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Old 11-23-2017, 08:05 AM
MorrisCody MorrisCody is offline
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Can I safely tweak a EFF Dice-Generated Passphrases

Assume I follow the EFF’s instructions for generating a secure password and produce the word list HURT, WEIGH, CHAIRS, BOOKS, HORSE, 8492. Would I decrease the password’s strength if I were to rearrange and slightly tweak the words to produce a more memorable phrase like “HorsesWeighBooks&8492ChairsHurt”?
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Old 11-23-2017, 09:12 AM
Francis Vaughan Francis Vaughan is online now
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In principle the answer is yes - you would slightly decrease the entropy in the passphrase, and thus its strength. Anything that reduces the 'randomness' component of the password in principle makes it slightly more subject to attack. So the idea that a 'more memorable' ordering of the words reduces the number of possible orderings of the constituent words means there is slightly less randomness present. So an attacker might prefer attacks against 'more memorable' orderings of words ahead of 'less memorable' and thus gain a slight advantage in cracking the password.

All the above is in principle. In reality it makes not a jot of difference.

Last edited by Francis Vaughan; 11-23-2017 at 09:13 AM.
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Old 11-23-2017, 09:21 AM
The Lurker Above The Lurker Above is offline
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Quote:
Originally Posted by MorrisCody View Post
Assume I follow the EFF’s instructions for generating a secure password and produce the word list HURT, WEIGH, CHAIRS, BOOKS, HORSE, 8492. Would I decrease the password’s strength if I were to rearrange and slightly tweak the words to produce a more memorable phrase like “HorsesWeighBooks&8492ChairsHurt”?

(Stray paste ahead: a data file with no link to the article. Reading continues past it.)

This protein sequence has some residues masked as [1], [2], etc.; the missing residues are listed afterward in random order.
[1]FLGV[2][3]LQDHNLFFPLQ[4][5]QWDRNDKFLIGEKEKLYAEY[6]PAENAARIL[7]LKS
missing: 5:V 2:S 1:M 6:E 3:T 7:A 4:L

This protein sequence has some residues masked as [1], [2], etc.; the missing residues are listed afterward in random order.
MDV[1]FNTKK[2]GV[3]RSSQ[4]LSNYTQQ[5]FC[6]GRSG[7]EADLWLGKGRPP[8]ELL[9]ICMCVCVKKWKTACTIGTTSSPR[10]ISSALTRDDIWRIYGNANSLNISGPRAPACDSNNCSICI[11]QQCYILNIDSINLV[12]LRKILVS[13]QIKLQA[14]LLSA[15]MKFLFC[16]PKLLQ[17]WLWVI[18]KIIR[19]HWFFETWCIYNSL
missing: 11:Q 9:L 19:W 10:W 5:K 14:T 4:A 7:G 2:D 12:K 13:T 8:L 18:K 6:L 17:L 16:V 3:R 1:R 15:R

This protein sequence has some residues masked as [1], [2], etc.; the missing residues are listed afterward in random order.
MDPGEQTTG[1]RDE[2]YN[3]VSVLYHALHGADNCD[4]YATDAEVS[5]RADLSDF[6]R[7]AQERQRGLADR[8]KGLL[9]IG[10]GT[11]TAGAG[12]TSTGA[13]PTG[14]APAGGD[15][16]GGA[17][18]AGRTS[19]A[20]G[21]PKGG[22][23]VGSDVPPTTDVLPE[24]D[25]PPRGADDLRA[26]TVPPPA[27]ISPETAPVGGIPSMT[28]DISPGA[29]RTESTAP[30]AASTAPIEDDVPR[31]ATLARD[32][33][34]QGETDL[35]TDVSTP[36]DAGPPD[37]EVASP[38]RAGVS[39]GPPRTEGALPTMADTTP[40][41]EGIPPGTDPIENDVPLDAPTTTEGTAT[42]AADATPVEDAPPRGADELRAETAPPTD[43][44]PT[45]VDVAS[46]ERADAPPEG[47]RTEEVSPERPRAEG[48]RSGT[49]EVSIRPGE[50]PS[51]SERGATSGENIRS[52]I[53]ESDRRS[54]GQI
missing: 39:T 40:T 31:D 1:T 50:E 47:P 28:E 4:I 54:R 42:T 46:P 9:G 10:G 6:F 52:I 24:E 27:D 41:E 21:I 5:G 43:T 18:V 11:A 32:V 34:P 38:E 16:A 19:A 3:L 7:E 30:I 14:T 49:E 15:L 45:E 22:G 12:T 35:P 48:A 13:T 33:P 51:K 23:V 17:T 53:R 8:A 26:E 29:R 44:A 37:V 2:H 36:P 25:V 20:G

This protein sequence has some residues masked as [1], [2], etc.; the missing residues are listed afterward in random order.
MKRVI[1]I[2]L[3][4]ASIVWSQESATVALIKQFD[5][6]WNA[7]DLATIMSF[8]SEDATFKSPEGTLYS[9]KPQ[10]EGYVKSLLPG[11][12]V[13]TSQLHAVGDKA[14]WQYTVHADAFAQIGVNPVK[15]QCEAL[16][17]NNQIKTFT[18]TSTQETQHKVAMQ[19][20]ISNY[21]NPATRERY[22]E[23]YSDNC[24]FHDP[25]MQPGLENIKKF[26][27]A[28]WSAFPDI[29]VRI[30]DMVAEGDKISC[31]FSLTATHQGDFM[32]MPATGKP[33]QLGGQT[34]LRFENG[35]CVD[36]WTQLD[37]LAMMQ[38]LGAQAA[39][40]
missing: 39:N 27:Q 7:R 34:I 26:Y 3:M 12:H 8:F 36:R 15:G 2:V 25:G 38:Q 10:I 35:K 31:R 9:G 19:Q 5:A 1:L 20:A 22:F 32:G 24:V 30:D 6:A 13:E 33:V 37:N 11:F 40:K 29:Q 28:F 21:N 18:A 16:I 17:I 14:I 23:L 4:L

Yes. Rearranging, tweaking, or rerolling until you get a set of words you like reduces the strength of your passphrase. Exactly how much is hard to calculate.

The passphrase you find more memorable is very likely to be one lots of other english speakers think is more memorable too. Attackers try to guess your password by trying more common/memorable combinations from the wordlist first, and then will have a better chance of getting your password than if you take the list as generated.

In reality a 6 die passphrase is probably enough overkill (assuming decent hashing/salting on the system's part) that you're still good. So many people use such god-awful passwords that you're likely still among the last few percent cracked. Unless you're a high-value target (celebrity, high-level politician, etc) I wouldn't worry about it. The bigger issue you'll have is a lot of systems limit your password to much fewer characters than your passphrase uses.

The worst are systems that don't tell you about the password character limits and just quietly truncated your password. That could leave you with a two or three common english word password ... that gets cracked very quickly.
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Old 11-23-2017, 09:31 AM
Chronos Chronos is offline
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No, the worst are systems that quietly truncate passwords when you're setting them, but not when you're logging in, and so not only is your password insecure, but you can't even log in, either.
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Old 11-23-2017, 10:24 AM
The Lurker Above The Lurker Above is offline